Did some cooking experiments this weekend. Was too lazy to take pictures of any of it, sadly.
I stir fried some sweet potatoes with fresh sage, butter, and olive oil, and was pretty pleased with the taste. The browned end product produced some amazing flavors, though the propensity for the sweet potatoes to sponge up as many sources of fat as you can throw at them makes this one a bit tough. Haven’t quite got the knack for it. My sous chef attempted playing with the recipe on a nonstick surface (I refuse to cook on such things), and experienced less grease soaking, but less delicious browning as well.
Also tried the same, but compressing into self-forming pancakes, as suggested by the author. This seemed to work at first, but the little bastards really didn’t want to hold together, and stuck like glue to a stainless pan, no matter the quantity of oil. Delicious, but not very pancake like. Need to figure out how to get this one working.
The final experiment in this vein was inspired by the same series of articles, using chili powder, tomato paste, onions, and grated sweet potato to make a topping (post-saute) for a pizza crust. This was pretty interesting, and to some degree a far healthier approach than the typical pizza.
So, this gets to the second round of experiments. Last week I did a no-knead sicilian style pizza crust that was delicious, though incredibly greasy (7T of olive oil in a jelly roll pan has to go somewhere).
This weekend I tried a different No-Knead pizza dough, cooking on my pizza stone after having the oven on broil for an hour.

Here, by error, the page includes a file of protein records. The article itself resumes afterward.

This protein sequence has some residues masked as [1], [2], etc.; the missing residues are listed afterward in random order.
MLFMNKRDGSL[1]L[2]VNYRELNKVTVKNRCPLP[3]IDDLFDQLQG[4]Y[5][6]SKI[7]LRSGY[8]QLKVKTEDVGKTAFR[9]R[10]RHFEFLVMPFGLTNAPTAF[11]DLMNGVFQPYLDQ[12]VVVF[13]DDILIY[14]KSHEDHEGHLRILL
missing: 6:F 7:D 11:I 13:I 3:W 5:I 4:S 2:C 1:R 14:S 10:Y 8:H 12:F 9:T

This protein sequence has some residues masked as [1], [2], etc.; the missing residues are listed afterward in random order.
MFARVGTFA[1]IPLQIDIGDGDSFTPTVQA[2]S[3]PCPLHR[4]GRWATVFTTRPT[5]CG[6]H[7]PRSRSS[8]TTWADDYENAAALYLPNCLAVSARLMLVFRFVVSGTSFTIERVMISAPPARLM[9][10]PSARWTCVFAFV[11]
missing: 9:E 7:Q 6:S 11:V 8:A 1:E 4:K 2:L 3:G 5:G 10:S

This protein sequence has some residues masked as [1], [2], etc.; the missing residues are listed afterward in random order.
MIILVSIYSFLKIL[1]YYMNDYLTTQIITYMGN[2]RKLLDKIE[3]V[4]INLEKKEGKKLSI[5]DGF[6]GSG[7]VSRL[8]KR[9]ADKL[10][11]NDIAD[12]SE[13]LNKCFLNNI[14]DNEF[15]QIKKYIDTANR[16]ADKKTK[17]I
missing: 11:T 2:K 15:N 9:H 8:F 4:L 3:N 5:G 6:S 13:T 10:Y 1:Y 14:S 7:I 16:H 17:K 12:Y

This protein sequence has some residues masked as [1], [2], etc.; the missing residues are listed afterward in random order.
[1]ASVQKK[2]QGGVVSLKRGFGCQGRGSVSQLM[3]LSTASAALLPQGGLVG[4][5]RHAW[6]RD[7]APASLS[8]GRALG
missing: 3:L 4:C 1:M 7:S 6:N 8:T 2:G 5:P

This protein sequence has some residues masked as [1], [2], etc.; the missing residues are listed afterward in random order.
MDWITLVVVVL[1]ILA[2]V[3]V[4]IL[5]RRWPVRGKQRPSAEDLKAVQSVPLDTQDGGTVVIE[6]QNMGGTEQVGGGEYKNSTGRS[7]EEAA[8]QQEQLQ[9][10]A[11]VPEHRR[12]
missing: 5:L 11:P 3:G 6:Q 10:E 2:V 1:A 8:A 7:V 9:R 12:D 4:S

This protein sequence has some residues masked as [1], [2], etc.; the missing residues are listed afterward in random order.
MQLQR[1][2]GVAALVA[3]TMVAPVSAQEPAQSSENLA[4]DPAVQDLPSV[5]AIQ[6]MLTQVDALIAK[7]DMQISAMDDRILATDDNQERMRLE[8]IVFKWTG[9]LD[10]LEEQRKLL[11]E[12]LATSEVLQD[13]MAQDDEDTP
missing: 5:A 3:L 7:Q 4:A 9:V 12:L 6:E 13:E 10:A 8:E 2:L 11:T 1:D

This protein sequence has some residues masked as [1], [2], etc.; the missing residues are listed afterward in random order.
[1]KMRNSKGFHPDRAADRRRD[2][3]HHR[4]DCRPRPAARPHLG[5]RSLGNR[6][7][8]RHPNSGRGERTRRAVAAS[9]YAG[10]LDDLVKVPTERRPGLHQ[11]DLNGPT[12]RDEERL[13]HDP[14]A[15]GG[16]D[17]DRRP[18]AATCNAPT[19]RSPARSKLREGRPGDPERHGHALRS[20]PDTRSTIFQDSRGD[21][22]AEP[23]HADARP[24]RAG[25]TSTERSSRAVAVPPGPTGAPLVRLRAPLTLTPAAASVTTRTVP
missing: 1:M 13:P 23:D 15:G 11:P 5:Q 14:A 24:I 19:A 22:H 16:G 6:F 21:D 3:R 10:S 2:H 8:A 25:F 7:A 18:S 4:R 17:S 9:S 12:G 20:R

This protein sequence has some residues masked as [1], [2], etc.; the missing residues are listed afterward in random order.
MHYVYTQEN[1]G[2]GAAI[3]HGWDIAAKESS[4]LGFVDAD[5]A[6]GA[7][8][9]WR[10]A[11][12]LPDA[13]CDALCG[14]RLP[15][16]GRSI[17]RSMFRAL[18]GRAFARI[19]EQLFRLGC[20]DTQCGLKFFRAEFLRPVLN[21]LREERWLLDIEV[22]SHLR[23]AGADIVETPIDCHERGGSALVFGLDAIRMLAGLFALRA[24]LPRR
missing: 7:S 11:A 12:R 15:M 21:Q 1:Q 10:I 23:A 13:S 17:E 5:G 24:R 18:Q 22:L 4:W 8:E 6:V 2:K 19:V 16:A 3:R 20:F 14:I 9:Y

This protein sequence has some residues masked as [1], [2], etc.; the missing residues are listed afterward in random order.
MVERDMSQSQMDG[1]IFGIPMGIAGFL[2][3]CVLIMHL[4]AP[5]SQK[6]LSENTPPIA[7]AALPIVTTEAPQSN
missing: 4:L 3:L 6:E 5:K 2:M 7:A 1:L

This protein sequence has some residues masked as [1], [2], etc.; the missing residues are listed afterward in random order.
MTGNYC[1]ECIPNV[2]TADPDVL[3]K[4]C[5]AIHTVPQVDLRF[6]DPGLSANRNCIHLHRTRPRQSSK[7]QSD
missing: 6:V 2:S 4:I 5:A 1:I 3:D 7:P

The dough was nearly impossible to work with due to its high moisture content (no surprise there), but the final product had a crust as nuanced and tasty as any I’ve had from the professionals, though my stone/oven couldn’t deliver on the perfect texture and flavor of a well-seasoned coal/wood-fired oven. Naturally, this sort of cooking produced copious amounts of smoke from burned flour and corn meal, and I was reminded again of the inadequacy of the recirculating vent on my microwave pretending as some sort of actual evacuation hood. Oh, for a proper kitchen… Anyhow, if you want a low-effort crust that’s really hard to work with, I can’t argue with the results. Just make sure you have somebody talented to produce the crusts (that is, not me).
In addition to the sweet potato-topped variety, I spread fig preserves (jam type, not dry deli type), pancetta, and Parmigiano-Reggiano on one of the crusts and baked it until the jam started carmelizing (which was great on the pizza, not so great for the dollop that ended up on the pizza stone). The end product was amazing. Go, now, make one. Trust me.
The other big adventure was my first experience with the slow cooker. I made a Texas Chili (subscription required, sorry) from Cook’s Illustrated. It sucked. The flavors didn’t develop particularly well, and the meat was extremely dry and tough (though I may have procured the wrong cut of meat, to their credit). Simmering on the stove, browning the meat, and roasting your own chili peppers is too critical to developing good chili flavor, screw this slow cooker stuff. Based on using a slow cooker exactly once now, I pronounce them useless and stupid.
But I’ll probably try making some pulled pork in one at some point, anyway. Because pulled pork is delicious.
Tonight I think a Bolognese sauce is in order. We’ll see how that goes.